6. If the $n^a$ are fermion bilinears (as it is suggested in the 4th paragraph of Section III), which $SO(6)$ representation are the operators $n^a$ part of when $\lambda = 0$? Are they part of the ${\bf 15}$, which under the decomposition $SO(6) \to SO(5)$ becomes ${\bf 10} + {\bf 5}$, with the ${\bf 5}$ being the $n^a$? It would be great to clarify this point.
7. Section IV, second paragraph: it would be nice to give more details supporting the idea that, in the absence of monopoles, the fermions of QED$_3$ are the $2 \pi$ vortices of an order parameter carrying charge1 under $U(1)_\text{top}$. Where does this come from? Why are such vortices not gaugeinvariant? Why do they transform in a projective representation of $SO(6)$ (namely the ${\bf 4} + \bar {\bf 4}$)? I think more explanation is needed.
8. When writing $\bar \psi M \psi$ in the 2nd paragraph of Section IV, do the authors mean that $M$ is an $\mathfrak{su}(4)$ matrix instead of an $SU(4)$ matrix (i.e.~Lie algebra vs.~group element)? This should be made clear.
9. In the second paragraph of Section IV, regarding the second to last sentence, if I'm understanding it correctly: why is it that if the leading operator that breaks a symmetry has a lower scaling dimension than the leading operator that doesn't break the symmetry, then one should expect the symmetry to be broken? It would be great to have an explanation, or to clarify the statement if I misunderstood it.
10. Is there a difference between ${\bf n}$ in eq. (8) and $\hat n$ in Section IV.A? If there is, the authors should explain the difference; if not, it would be better I think to use the same notation everywhere.
11. After eq. (10) it is mentioned that the operator in (10) is part of the symmetric traceless representation of SO(6). Which symmetric traceless representation? The ranktwo one, namely the ${\bf 20}'$? It would be great to make this explicit.
12. Shouldn't eq. (10) have $2(n_1^2 + n_2^2 + n_3^2)  3 (n_4^2 + n_5^2)$ instead of $n_1^2 + n_2^2 + n_3^2  n_4^2  n_5^2$ so that it is a traceless polynomial?
13. Third paragraph of Section IV.A: what is the evidence that the RG flow diagram is that in Figure 2? This fact is just stated with no evidence provided as far as I can tell, so I think the authors should improve the explanation here.
14. Throughout the paper, the authors should change the notation for the ranktwo symmetric traceless tensor representation of $SO(6)$ from ${\bf 20}$ to the more common notation ${\bf 20}'$. (The irrep the authors refer to is usually called the ${\bf 20}'$; the ${\bf 20}$ is usually a different irrep of $SU(4)$.)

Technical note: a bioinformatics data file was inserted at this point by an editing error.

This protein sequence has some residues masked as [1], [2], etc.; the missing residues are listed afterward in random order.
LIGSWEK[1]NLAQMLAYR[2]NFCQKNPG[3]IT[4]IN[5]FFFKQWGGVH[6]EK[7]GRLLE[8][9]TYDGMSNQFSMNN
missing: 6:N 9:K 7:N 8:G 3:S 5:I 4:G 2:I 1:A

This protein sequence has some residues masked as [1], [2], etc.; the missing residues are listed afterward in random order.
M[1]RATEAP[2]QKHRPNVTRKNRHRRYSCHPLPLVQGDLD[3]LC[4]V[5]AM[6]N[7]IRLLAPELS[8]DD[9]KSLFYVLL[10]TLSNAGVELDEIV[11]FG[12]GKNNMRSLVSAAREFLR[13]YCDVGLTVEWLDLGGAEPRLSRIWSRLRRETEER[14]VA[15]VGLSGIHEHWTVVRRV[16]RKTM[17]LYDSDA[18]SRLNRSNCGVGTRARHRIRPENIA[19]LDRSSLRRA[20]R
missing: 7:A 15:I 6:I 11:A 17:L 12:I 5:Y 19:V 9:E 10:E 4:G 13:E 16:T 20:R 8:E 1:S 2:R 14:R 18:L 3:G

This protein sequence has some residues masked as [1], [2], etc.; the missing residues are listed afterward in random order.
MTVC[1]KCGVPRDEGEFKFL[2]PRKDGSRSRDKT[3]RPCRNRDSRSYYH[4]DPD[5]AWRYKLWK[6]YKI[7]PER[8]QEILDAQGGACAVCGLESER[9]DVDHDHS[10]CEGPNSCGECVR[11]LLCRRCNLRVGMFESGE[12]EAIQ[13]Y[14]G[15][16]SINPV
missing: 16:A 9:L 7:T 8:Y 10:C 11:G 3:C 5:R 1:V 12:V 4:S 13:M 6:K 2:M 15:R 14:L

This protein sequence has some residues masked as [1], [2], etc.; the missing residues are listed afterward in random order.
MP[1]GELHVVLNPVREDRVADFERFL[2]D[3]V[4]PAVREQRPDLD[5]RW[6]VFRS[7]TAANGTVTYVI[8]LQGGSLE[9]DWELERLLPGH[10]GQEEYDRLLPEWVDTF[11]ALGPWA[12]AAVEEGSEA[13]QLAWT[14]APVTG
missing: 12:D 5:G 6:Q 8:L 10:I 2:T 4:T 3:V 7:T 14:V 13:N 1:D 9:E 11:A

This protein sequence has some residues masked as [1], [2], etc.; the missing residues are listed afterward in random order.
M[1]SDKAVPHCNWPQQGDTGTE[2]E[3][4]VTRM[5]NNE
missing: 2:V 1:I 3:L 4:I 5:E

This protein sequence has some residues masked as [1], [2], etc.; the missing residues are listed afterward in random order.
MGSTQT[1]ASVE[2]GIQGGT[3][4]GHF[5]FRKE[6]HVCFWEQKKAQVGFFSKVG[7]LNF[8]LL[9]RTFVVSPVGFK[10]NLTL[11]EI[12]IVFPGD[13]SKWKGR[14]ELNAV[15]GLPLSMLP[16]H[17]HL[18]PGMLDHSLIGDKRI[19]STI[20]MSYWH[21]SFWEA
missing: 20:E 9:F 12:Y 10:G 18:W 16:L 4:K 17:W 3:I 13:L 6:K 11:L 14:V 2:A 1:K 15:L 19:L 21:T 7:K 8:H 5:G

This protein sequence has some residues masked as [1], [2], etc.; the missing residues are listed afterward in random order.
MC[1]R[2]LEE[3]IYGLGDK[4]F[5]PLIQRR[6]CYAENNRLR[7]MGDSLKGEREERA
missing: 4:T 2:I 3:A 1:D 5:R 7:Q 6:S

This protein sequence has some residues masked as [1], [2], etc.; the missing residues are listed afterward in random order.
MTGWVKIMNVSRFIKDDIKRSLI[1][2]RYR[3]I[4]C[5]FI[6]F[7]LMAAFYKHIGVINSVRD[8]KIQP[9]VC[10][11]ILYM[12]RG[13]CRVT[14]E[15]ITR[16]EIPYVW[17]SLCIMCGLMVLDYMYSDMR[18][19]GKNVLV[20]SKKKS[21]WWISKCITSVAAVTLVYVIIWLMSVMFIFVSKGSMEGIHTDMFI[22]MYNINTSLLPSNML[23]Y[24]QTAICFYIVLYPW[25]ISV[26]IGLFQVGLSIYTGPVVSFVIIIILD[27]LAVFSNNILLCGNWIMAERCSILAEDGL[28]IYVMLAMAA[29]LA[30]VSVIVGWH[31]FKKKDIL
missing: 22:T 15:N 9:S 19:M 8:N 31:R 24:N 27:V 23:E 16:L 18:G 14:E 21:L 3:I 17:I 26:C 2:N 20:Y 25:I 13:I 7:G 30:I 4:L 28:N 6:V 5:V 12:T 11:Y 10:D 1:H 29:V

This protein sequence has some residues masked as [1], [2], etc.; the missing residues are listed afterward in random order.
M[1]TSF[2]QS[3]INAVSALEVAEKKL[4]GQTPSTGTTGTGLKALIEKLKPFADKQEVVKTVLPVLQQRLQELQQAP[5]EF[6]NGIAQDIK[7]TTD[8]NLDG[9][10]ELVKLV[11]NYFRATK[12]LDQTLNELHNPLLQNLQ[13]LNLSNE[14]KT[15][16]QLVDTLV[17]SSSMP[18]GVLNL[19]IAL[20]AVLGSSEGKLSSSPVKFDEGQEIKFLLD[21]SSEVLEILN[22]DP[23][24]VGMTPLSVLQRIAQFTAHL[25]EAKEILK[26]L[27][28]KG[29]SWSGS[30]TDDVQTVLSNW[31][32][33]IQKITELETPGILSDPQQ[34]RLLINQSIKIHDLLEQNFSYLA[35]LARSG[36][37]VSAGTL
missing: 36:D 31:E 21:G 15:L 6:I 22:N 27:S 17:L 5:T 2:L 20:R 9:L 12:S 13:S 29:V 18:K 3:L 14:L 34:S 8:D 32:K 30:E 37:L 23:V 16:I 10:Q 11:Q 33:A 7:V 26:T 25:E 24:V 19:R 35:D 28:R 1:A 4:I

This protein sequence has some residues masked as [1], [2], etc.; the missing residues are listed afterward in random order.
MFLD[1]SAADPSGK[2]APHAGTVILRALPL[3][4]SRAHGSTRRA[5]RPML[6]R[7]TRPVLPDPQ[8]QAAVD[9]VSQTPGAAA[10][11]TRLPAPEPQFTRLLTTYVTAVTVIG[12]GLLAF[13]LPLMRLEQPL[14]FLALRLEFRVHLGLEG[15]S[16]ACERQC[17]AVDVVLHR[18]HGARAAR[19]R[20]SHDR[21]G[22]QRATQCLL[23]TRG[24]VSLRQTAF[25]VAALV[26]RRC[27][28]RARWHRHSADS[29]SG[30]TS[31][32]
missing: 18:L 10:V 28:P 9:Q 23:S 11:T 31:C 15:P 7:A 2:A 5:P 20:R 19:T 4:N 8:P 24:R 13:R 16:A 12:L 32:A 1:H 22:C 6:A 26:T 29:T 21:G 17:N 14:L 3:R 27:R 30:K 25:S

15. Appendix A: It would be good to explain in more detail where the assumptions for the triangular and Kagome lattices come from. As an alternative, one can remove the mention of these lattices from the Appendix since it does not seem immediately relevant to the present paper.
16. It would be good to explain in more detail how Table I was derived. It seems very mysterious in its current form.
17. Appendix A, 2nd paragraph, regarding ''$({\bf 20}, 0)$ and $({\bf 84}, 0)$ are singlets in any lattice QED$_3$ simulation.'' Do the authors mean "are singlets" or "contain singlets"?
18. The allowed operators in the third columns of Tables II, III, IV do not obey the right symmetry and tracelessness conditions. For example, in Table II, the operator $O_1^\dagger O_1 + O_3^\dagger O_3$ is not traceless; instead, the traceless operator should be $O_1^\dagger O_1 + O_3^\dagger O_3  \frac 12 (O_2^\dagger O_2 + O_4^\dagger O_4 + O_5^\dagger O_5 + O_6^\dagger O_6)$.
19. If I understand correctly, I think the "allowed" operators in the third columns of Tables II, III, IV are not all the allowed operators. For instance, in the bottom right box of Table II, it seems to me that we can also have $O_2^\dagger O_2  \text{trace}$, $O_4^\dagger O_4  \text{trace}$, etc. It would be great if the authors could comment on this point (or correct me if I'm wrong).
20. At the end of the Appendix, various estimates for scaling dimensions are given. The authors should give a reference or explain how they are derived.